So, wisdom here is celebrated as ancient from the beginning, from the creation of the world, from before the creation. Verse 22, the mysterious key: “the Lord brought me forth as the first of his works were possessed me, at the beginning are acquired.” There are different ways of translating that Hebrew word as the first of his works. Simply put, I think we can at least say this, that Solomon is celebrating wisdom as ancient. It's not some new thing, but it's been around since the creation of the world. And it's not a human creation; it's really tied to God Himself. That's what he's saying. It was by wisdom that God created all of these things.
Now, what is wisdom? Well, we've defined wisdom, especially as it's nestled in the book of Proverbs, as skillful living or dealing with the physical world and all of its surroundings in a skillful and wise way, dealing properly with this physical creation. And so, Solomon is arguing that God used wisdom itself in arranging this physical world, this universe, and all of its marvelous and complex systems before the oceans, before the springs, before the mountains, before the earth or the fields or the dust.
Often, we use that expression that something's older than dirt. I think that Solomon's literally saying that wisdom is older than dirt here. We wouldn't have dirt if it weren't for the wisdom of God. That's about what he's saying. It's about that practical. And wisdom is about making right choices, right selections from an array of possibilities and opportunities. So, I believe that, as God in his infinite understanding searched out all of the possible ways he could express himself in creating some universe, He chose wisely. He chose the best way to display Himself. He chose the best way to put His wisdom on display. I think that's all that Proverbs 8 what Solomon is saying here.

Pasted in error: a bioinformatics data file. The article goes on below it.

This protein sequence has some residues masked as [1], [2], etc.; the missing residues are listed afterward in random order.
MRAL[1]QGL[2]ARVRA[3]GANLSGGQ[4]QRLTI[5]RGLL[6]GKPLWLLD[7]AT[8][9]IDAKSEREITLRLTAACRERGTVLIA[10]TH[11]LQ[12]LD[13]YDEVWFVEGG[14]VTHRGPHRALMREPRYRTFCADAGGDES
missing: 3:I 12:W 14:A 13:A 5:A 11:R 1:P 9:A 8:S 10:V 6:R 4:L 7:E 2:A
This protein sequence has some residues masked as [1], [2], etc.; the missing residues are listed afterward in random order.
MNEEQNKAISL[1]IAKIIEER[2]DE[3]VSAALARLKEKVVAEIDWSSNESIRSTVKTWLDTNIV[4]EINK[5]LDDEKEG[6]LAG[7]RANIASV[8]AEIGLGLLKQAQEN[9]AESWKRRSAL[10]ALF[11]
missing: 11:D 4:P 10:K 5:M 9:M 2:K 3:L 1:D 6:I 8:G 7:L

Wisdom’s Presence and Celebration During Creation
God selected wisely as he created. As he looked at the various options, he selected wisely. So, wisdom is ancient. It predates the universe and, therefore, a worthy object of human desire and ambition. He also personifies wisdom as kind of being there while God was making everything and just enjoying it, celebrating it. Look at verse 27 through 31. Again, wisdom personified says, "I was there when he set the heavens in place, when he marked out the horizon on the face of the deep, when he established the clouds above and fixed securely the fountains of the deep, and when he gave the sea its boundary so that the waters would not overstep his command, and when he marked out the foundations of the earth, I was the craftsman at his side. I was filled with the light day after day, rejoicing always in His presence, rejoicing in his whole world and delighting in mankind."
So, wisdom just is enjoying what God is making. That's the personification of wisdom, and wisdom is just delighting in what God's doing. Again, just pause for a moment and meditate on your own personal happiness and delight in the new heaven and the new earth. How much delight will there be in your heart as you range out over the new earth and you see all of the hills and the valleys and the streams and the clouds, and whatever it is there? I don't want to say something would be here and it won't be there, but I'm just saying just all of the beauty and the glory and the majesty and just how much pleasure that's going to bring you.